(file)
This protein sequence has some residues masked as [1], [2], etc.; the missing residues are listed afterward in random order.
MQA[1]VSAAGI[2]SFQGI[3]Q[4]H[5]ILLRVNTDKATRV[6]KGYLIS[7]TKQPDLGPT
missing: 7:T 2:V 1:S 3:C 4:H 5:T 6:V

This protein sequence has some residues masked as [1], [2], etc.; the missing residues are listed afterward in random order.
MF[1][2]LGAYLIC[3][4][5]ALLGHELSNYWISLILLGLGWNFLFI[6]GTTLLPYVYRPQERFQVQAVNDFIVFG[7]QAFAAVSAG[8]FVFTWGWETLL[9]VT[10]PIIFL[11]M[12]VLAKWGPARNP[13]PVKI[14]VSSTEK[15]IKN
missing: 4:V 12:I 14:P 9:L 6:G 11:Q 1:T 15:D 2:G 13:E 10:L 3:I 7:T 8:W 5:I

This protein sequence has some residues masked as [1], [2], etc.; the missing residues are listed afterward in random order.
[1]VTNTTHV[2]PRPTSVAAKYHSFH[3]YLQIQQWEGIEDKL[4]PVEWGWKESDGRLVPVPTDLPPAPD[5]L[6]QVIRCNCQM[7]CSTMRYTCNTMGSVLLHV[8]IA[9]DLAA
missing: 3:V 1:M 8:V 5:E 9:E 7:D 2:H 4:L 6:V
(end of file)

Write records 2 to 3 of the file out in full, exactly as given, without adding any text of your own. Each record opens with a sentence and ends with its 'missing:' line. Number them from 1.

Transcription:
This protein sequence has some residues masked as [1], [2], etc.; the missing residues are listed afterward in random order.
MF[1][2]LGAYLIC[3][4][5]ALLGHELSNYWISLILLGLGWNFLFI[6]GTTLLPYVYRPQERFQVQAVNDFIVFG[7]QAFAAVSAG[8]FVFTWGWETLL[9]VT[10]PIIFL[11]M[12]VLAKWGPARNP[13]PVKI[14]VSSTEK[15]IKN
missing: 4:V 12:I 14:P 9:L 6:G 11:Q 1:T 15:D 2:G 13:E 10:L 3:I 7:T 8:W 5:I

This protein sequence has some residues masked as [1], [2], etc.; the missing residues are listed afterward in random order.
[1]VTNTTHV[2]PRPTSVAAKYHSFH[3]YLQIQQWEGIEDKL[4]PVEWGWKESDGRLVPVPTDLPPAPD[5]L[6]QVIRCNCQM[7]CSTMRYTCNTMGSVLLHV[8]IA[9]DLAA
missing: 3:V 1:M 8:V 5:E 9:E 7:D 2:H 4:L 6:V